Cleveland Indians send: C Yan Gomes
Washington Nationals send: RHP Jefry Rodriguez, OF Daniel Johnson and a PTBNL.
About Gomes: The 31-year-old catcher burst onto the scene in 2013, producing 3.3 FG WAR in only 88 games. Over the past four seasons his results have moderated, and he has averaged roughly one WAR/season over that span. In scouting terms a one WAR player is a role 40, which would be a platoon player or backup catcher. Both FG and BP defensive metrics like Gomes. He produces good power for a catcher with a .424 career slug, but his strikeout rate has increased in a near-linear fashion over the course of his career. Gomes’ hard hit rate apexed last year at 43.2 percent according to FG, a full 11 points higher than his career average. Perhaps the Indians viewed this as a sell-high window, but one would assume all teams look at this sort of information nowadays. More likely this move is a cost-cutting measure. There are several free agent catchers available who produced similar WAR last season and project to sign for less money than the $7MM Gomes is owed in 2019. Here’s to looking at you Robinson Chrinos, Martin Maldonado, Nick Hundley, and Matt Wieters. In essence, Cleveland traded Gomes for three cheaper, cost-controlled players and can also replace him with a comparable lower-cost catcher.
About Jefry Rodriguez: J-Rod is a 25-year-old right-hander who got his first exposure to the majors in 2018. He made eight starts and six relief appearances for Washington, accruing 52 innings and -.5 FG WAR. Rodriguez has a low-effort delivery and workhorse frame, listed at 6’6” 232 lbs. I like the balance in his delivery; his head remains pretty stable. These attributes all suggest he could remain a starting pitcher, but his pitch mix may preclude him from doing that. His fastball averaged 95.3 mph and allowed a .211 BA against but was slugged at .456 clip, generating a 17.5% whiff rate according to Baseball Savant. I believe a move to the pen could result in an above-average velo spike considering the present ease of his delivery. Additionally, it would allow Rodriguez to scrap his sinker and use his curve more often. The former was a pitch that hitters teed off on last year to the tune of a .340 BA and .556 SLG, and it was used 21 percent of the time. The latter produced a whiff rate of over 38 percent but was only used 22 percent of the time. For perspective, Roriguez’s CB ranked 29th in whiff rate among 109 pitchers who threw at least 203 curveballs (amount thrown by Rodriguez). Expect him to throw the curve more often going forward. The FB/CB combo could be a nasty 1,2 punch out of the pen.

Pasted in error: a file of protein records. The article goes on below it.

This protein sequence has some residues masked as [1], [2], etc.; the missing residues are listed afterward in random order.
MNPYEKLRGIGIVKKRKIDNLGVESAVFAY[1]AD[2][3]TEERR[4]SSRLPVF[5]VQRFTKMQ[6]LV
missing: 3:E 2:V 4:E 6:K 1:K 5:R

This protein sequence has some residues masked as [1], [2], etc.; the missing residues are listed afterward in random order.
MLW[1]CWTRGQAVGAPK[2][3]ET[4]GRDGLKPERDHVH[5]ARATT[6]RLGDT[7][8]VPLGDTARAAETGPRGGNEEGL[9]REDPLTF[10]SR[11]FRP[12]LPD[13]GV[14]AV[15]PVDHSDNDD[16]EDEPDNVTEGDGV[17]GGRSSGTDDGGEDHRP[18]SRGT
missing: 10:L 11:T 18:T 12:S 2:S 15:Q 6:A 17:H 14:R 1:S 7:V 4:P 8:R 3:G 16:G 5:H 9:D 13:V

About Daniel Johnson: D.J. is a very athletic outfielder with three plus or better tools in his speed, arm and raw power. Sounds like an every day player, right? Well, maybe not. The problem with the profile is his hit tool. While Johnson has plus bat speed, a late raise of his elbow adds unnecessary length to his swing and the result is a late start that puts him behind the eight ball. His swing plane is also very linear, and it mitigates his plus raw power. I really love the tools here. If he can adjust his swing to tap into the power more consistently, he will play every day. At worst I see a 4th outfielder because his speed plays in center, and his arm plays in right field. Seeing him in the AFL, I thought the arm was plus, but I have seen it graded as high as 80 so I am possibly too light on it. Regardless, I think Johnson’s compilation of tools are too good to not carve out some sort of niche in the majors.
Aggregate View: The Indians acquire three young, cost-controlled players for a player they will likely be able to replace at lower cost on the free agent market. The Nationals bolster their catcher position at the expense of two young players who are unproven at the major league level.